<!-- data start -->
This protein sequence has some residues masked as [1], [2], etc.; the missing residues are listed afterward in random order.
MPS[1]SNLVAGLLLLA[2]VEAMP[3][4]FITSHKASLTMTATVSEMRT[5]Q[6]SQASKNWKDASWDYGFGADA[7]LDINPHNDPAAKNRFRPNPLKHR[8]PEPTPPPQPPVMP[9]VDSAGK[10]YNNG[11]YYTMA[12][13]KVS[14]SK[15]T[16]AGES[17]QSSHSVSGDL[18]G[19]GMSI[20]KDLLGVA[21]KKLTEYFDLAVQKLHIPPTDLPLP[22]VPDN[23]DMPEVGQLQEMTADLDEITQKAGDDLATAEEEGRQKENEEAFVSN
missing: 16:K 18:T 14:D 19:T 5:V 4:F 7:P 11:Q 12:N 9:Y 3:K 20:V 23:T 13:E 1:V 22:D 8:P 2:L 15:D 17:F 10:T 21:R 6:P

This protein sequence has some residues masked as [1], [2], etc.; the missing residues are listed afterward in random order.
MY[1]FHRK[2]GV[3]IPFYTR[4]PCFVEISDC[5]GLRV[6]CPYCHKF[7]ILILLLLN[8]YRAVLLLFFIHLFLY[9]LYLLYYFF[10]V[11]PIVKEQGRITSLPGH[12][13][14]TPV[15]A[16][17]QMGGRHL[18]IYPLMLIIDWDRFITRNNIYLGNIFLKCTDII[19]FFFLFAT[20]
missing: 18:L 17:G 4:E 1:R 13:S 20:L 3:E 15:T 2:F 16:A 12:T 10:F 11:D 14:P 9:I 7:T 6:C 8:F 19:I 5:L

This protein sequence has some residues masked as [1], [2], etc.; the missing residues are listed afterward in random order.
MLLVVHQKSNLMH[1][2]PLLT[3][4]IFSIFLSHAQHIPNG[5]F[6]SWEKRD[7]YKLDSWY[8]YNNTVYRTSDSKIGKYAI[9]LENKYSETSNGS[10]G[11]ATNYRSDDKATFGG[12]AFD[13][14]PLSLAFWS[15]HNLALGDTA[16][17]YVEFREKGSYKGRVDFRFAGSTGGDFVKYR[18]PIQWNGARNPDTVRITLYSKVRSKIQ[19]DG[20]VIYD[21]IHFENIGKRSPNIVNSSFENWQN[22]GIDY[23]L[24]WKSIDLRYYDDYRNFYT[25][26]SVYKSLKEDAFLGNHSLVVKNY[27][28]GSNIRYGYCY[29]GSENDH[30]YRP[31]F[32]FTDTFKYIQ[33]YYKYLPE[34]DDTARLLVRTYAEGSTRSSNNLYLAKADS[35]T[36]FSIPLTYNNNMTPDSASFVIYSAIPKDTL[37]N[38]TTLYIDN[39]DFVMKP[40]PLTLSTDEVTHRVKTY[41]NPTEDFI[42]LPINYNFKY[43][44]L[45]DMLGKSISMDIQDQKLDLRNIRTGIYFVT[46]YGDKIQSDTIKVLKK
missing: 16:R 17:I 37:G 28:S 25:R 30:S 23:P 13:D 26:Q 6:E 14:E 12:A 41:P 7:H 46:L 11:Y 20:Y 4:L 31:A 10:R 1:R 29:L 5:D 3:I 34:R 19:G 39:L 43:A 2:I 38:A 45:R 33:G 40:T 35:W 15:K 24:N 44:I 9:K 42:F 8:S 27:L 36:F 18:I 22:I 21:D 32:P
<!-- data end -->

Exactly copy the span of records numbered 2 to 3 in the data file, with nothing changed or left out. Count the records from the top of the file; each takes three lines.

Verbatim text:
This protein sequence has some residues masked as [1], [2], etc.; the missing residues are listed afterward in random order.
MY[1]FHRK[2]GV[3]IPFYTR[4]PCFVEISDC[5]GLRV[6]CPYCHKF[7]ILILLLLN[8]YRAVLLLFFIHLFLY[9]LYLLYYFF[10]V[11]PIVKEQGRITSLPGH[12][13][14]TPV[15]A[16][17]QMGGRHL[18]IYPLMLIIDWDRFITRNNIYLGNIFLKCTDII[19]FFFLFAT[20]
missing: 18:L 17:G 4:E 1:R 13:S 20:L 3:E 15:T 2:F 16:A 12:T 10:F 11:D 14:P 9:I 7:T 6:C 8:F 19:I 5:L

This protein sequence has some residues masked as [1], [2], etc.; the missing residues are listed afterward in random order.
MLLVVHQKSNLMH[1][2]PLLT[3][4]IFSIFLSHAQHIPNG[5]F[6]SWEKRD[7]YKLDSWY[8]YNNTVYRTSDSKIGKYAI[9]LENKYSETSNGS[10]G[11]ATNYRSDDKATFGG[12]AFD[13][14]PLSLAFWS[15]HNLALGDTA[16][17]YVEFREKGSYKGRVDFRFAGSTGGDFVKYR[18]PIQWNGARNPDTVRITLYSKVRSKIQ[19]DG[20]VIYD[21]IHFENIGKRSPNIVNSSFENWQN[22]GIDY[23]L[24]WKSIDLRYYDDYRNFYT[25][26]SVYKSLKEDAFLGNHSLVVKNY[27][28]GSNIRYGYCY[29]GSENDH[30]YRP[31]F[32]FTDTFKYIQ[33]YYKYLPE[34]DDTARLLVRTYAEGSTRSSNNLYLAKADS[35]T[36]FSIPLTYNNNMTPDSASFVIYSAIPKDTL[37]N[38]TTLYIDN[39]DFVMKP[40]PLTLSTDEVTHRVKTY[41]NPTEDFI[42]LPINYNFKY[43][44]L[45]DMLGKSISMDIQDQKLDLRNIRTGIYFVT[46]YGDKIQSDTIKVLKK
missing: 16:R 17:I 37:G 28:S 25:R 30:S 23:P 13:D 26:Q 6:E 14:E 12:A 41:P 7:H 46:L 11:Y 20:Y 4:L 31:A 10:R 1:R 29:L 5:D 3:I 34:R 19:G 39:L 43:A 2:I 38:A 45:R 33:G 40:T 35:W 15:K 24:N 44:I 9:K 42:F 8:S 27:L 36:F 18:I 22:I 21:D 32:P